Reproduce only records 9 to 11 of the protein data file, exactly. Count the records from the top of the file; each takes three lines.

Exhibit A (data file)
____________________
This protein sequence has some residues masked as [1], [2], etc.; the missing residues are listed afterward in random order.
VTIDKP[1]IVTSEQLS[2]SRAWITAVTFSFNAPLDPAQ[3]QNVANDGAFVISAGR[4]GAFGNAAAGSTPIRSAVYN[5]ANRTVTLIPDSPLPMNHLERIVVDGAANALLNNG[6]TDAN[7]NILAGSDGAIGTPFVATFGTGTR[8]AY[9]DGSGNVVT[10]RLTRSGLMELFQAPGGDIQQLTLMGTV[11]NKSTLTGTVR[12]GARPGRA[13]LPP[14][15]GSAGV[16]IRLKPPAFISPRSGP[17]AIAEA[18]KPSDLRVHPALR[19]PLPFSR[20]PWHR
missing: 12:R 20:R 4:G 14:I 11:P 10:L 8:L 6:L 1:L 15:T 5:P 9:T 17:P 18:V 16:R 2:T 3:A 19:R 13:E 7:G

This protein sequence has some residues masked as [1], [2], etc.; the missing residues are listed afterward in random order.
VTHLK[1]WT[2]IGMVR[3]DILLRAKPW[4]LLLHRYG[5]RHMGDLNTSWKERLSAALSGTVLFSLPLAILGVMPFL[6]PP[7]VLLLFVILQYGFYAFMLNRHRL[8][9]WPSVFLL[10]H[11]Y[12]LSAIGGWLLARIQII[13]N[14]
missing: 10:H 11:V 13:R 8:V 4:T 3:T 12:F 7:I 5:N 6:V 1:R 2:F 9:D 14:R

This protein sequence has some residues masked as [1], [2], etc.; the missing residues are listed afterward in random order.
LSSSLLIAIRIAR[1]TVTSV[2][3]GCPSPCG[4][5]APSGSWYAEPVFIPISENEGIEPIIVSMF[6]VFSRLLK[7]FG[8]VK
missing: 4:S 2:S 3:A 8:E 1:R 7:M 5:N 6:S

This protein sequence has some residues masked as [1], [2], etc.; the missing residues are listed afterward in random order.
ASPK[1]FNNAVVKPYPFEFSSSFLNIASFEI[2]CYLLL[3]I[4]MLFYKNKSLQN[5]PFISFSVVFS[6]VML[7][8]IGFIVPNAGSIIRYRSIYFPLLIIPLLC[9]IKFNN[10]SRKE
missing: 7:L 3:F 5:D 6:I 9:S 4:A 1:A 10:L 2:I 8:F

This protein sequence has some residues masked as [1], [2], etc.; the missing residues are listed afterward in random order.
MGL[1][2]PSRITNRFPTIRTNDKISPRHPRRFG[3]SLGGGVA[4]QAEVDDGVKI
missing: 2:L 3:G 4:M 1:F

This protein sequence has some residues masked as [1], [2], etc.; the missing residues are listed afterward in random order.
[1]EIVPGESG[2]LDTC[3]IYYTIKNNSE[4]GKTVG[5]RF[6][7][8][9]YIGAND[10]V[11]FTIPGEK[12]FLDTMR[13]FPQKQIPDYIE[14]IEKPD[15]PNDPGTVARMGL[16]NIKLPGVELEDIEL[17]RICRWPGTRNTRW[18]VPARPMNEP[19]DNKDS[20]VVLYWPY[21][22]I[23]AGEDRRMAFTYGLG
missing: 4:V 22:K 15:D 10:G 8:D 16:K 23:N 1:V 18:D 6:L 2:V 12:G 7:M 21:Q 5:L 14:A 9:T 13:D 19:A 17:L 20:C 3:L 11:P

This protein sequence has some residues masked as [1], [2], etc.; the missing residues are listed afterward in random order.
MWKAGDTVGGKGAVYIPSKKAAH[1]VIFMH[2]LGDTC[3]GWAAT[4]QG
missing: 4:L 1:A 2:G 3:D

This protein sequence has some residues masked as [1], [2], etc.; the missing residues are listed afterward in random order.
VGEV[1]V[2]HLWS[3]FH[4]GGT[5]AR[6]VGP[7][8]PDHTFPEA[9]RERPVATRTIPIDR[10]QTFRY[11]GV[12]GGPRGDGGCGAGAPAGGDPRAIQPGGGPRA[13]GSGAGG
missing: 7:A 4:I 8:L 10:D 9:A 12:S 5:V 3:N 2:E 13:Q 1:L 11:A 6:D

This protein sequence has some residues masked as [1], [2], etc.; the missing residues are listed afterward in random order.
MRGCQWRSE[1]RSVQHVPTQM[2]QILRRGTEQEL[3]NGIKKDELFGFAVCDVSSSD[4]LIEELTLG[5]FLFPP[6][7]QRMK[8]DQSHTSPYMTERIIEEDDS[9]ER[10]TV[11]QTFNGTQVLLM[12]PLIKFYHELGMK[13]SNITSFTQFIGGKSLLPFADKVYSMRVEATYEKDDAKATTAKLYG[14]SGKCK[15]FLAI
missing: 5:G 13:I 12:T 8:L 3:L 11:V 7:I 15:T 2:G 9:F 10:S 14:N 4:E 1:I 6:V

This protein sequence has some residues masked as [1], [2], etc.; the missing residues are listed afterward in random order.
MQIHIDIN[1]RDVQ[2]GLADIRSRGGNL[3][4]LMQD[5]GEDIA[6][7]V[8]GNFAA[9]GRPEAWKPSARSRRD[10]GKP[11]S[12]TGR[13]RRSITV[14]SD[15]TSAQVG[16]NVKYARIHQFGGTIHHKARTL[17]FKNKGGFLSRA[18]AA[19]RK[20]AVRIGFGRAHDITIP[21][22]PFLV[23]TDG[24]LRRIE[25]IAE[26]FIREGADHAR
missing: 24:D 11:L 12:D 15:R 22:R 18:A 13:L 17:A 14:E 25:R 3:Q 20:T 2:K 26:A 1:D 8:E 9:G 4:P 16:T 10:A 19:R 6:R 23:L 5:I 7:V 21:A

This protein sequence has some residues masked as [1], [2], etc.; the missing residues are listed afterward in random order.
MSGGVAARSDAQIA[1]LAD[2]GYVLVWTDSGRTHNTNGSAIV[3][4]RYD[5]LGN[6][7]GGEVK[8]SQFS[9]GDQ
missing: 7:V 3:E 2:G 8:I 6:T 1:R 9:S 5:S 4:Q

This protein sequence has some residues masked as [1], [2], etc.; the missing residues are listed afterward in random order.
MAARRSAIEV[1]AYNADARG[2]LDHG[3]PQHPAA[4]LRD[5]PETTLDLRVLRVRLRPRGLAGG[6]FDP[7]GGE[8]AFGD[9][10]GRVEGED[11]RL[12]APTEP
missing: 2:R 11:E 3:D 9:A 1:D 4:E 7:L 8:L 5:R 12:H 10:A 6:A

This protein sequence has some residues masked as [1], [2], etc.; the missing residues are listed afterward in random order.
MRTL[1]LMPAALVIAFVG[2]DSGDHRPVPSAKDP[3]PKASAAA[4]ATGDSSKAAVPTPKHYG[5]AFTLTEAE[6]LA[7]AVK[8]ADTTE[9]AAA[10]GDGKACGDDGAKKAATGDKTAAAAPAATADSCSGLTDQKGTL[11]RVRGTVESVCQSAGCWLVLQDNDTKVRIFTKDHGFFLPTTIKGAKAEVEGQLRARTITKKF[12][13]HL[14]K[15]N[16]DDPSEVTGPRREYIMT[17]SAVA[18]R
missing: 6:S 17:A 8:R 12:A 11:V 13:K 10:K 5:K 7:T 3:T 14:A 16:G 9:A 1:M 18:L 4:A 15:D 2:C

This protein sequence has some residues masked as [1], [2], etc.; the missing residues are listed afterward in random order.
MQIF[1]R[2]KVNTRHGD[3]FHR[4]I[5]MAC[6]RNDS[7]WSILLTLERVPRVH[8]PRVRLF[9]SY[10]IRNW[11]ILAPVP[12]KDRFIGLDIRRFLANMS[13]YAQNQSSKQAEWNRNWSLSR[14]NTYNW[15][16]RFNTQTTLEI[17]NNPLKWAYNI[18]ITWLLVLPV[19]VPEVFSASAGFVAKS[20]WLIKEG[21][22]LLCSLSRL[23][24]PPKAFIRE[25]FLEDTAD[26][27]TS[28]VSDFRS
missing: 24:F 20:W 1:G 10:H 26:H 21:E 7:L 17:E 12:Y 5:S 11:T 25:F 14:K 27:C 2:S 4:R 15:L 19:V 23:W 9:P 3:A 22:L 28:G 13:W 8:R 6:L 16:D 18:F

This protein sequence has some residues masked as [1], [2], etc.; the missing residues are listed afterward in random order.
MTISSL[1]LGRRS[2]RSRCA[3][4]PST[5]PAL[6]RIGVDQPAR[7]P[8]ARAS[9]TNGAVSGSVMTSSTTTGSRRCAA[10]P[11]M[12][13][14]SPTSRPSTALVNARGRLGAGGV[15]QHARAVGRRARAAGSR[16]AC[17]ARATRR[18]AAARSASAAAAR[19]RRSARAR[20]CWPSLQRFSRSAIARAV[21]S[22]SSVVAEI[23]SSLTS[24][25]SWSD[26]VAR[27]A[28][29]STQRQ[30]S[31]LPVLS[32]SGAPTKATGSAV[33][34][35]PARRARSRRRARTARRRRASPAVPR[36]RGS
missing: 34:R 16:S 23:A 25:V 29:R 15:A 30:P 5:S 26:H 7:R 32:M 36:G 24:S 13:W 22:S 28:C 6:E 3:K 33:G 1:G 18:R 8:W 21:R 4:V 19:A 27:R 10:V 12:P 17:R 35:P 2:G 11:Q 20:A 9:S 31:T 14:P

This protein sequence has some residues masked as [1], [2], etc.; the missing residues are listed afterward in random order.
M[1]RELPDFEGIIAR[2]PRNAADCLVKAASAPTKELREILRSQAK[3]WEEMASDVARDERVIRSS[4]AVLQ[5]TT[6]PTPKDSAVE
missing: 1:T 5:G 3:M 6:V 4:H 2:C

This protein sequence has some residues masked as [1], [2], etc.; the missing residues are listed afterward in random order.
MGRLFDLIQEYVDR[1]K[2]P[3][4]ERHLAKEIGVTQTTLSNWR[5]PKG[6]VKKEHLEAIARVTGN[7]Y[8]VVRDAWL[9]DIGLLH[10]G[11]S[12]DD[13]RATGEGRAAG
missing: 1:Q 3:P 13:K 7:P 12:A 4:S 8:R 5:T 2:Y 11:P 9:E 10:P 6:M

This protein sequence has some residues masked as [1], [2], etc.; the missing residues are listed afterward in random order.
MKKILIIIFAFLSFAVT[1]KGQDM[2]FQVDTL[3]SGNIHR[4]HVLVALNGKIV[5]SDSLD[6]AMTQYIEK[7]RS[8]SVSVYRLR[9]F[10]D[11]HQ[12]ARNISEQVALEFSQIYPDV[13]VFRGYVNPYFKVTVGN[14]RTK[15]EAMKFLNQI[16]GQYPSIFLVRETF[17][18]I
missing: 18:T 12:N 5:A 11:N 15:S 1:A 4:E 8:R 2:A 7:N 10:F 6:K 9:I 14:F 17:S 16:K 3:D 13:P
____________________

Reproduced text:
This protein sequence has some residues masked as [1], [2], etc.; the missing residues are listed afterward in random order.
MRGCQWRSE[1]RSVQHVPTQM[2]QILRRGTEQEL[3]NGIKKDELFGFAVCDVSSSD[4]LIEELTLG[5]FLFPP[6][7]QRMK[8]DQSHTSPYMTERIIEEDDS[9]ER[10]TV[11]QTFNGTQVLLM[12]PLIKFYHELGMK[13]SNITSFTQFIGGKSLLPFADKVYSMRVEATYEKDDAKATTAKLYG[14]SGKCK[15]FLAI
missing: 5:G 13:I 12:T 8:L 3:L 11:V 7:I 15:T 2:G 9:F 10:S 14:N 4:E 1:I 6:V

This protein sequence has some residues masked as [1], [2], etc.; the missing residues are listed afterward in random order.
MQIHIDIN[1]RDVQ[2]GLADIRSRGGNL[3][4]LMQD[5]GEDIA[6][7]V[8]GNFAA[9]GRPEAWKPSARSRRD[10]GKP[11]S[12]TGR[13]RRSITV[14]SD[15]TSAQVG[16]NVKYARIHQFGGTIHHKARTL[17]FKNKGGFLSRA[18]AA[19]RK[20]AVRIGFGRAHDITIP[21][22]PFLV[23]TDG[24]LRRIE[25]IAE[26]FIREGADHAR
missing: 24:D 11:L 12:D 15:R 22:R 18:A 13:L 17:A 14:E 25:R 3:Q 20:T 2:K 26:A 1:D 8:E 9:G 4:P 16:T 10:A 19:R 6:R 23:L 5:I 7:V 21:A

This protein sequence has some residues masked as [1], [2], etc.; the missing residues are listed afterward in random order.
MSGGVAARSDAQIA[1]LAD[2]GYVLVWTDSGRTHNTNGSAIV[3][4]RYD[5]LGN[6][7]GGEVK[8]SQFS[9]GDQ
missing: 7:V 3:E 2:G 8:I 6:T 1:R 9:S 5:S 4:Q